University of South Florida
CAS professor receives prestigious fellowship[03.05.2014]
TAMPA, Fla. -- A professor in the College of Arts and Sciences at the University of South Florida received the American Philosophical Association’s Edinburgh Fellowship, which sponsors one visiting research fellowship per year at the Institute for Advanced Studies in the Humanities at the University of Edinburgh.
Thomas Williams, professor and chair of the Department of Religious Studies, will spend the fall semester in Edinburgh. There is no funding associated with this award, but the APA fellow has a private office in the Institute, is a member of the Institute's lively research community, and has full borrowing rights at Edinburgh University Library.
Williams said he will use this time to work on a volume he has under contract with Oxford University Press entitled “John Duns Scotus: Readings in Ethics.”
“This is a volume of translations of Scotus’ work on ethics and moral psychology,” Williams said. “Much of his writing on that topic either has not been previously translated into English at all or was translated from unreliable editions. Scotus was a major figure in the development of ethics, yet up to now there has been no way for philosophers and theologians to gain a first-hand acquaintance with his work in any reliable form, apart from a handful of specialists who can make sense of Scotus’ often barbarous Latin.”
The National Endowment for the Humanities recognized the importance of this work and awarded Williams with a two-year, $138,000 grant.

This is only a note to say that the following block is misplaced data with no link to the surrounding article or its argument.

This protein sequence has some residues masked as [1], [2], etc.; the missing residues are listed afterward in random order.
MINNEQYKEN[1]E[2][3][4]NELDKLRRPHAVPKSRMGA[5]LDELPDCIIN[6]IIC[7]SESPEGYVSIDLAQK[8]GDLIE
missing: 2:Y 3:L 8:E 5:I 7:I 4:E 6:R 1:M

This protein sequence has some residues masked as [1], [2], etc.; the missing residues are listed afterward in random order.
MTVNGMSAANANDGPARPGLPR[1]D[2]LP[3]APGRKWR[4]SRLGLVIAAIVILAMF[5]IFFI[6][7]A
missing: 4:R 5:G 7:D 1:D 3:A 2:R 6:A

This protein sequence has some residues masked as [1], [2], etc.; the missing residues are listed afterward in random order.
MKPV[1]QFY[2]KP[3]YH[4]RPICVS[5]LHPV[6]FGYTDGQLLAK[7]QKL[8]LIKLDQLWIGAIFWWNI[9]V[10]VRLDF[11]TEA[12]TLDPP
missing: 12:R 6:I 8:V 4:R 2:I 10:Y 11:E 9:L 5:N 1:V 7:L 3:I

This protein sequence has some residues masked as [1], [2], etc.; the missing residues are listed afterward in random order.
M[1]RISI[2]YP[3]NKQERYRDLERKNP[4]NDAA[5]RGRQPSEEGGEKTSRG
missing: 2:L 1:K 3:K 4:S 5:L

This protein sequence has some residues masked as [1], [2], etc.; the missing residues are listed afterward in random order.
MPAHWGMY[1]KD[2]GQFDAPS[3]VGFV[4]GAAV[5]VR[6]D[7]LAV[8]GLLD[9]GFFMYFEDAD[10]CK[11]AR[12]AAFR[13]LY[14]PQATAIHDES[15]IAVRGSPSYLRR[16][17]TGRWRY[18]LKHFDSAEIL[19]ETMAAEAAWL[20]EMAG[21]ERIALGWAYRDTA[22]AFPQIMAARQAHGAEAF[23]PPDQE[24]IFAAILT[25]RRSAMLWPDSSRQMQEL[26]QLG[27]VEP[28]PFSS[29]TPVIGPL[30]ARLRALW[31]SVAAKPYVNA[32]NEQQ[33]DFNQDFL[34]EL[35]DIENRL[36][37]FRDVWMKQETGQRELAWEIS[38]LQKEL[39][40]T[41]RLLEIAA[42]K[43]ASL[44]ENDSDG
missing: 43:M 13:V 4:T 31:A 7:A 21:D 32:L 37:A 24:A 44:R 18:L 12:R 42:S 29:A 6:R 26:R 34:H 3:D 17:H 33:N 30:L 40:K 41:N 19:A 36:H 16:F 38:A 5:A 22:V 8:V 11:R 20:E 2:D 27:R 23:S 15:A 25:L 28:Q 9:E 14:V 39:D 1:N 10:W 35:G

“It will be a privilege to spend four months in Scotland working on one of the greatest Scottish philosophers, making connections with philosophers and theologians there -- the School of Divinity is particularly strong in the history of Christian thought -- and joining the interdisciplinary community of researchers at the IASH,” Williams said.
The Institute for Advanced Studies in the Humanities (IASH) at the University of Edinburgh was founded in 1970 to promote inquiry of the highest standards in the humanities, broadly conceived, and is both nationally and internationally renowned. It was the first interdisciplinary research institute in the United Kingdom, and since its foundation, more than 900 scholars from 62 countries have held fellowships.
The Institute is housed in a secluded 18th Century courtyard close to the University Library, where Fellows have full borrowing rights and access to the library's unusually rich collection of manuscripts and rare books. It is also within easy reach of the National Library of Scotland, the Central City Library, the National Galleries and Museums, the Library of the Society of Antiquaries in Scotland, the Library of the Royal College of Physicians of Edinburgh, and the National Archives of Scotland. About 20 scholars can be accommodated in the Institute at any one time and each has a private office with a computer, telephone and Internet access. All Fellows give at least one seminar on their research and are expected to play a full part in the Institute's activities, which include a weekly Fellows’ lunch, and a full program of seminars and scholarly events linked to the Institute's current research themes.
Williams also holds an appointment in the Department of Philosophy at USF. He came to USF in 2005 from the University of Iowa. He received his Ph.D. and master’s degrees from the University of Notre Dame and his bachelor’s degree from Vanderbilt University.
Filed under:Arts and Sciences Faculty Awards Religious Studies CreditsAuthor: Michele Dye Contact: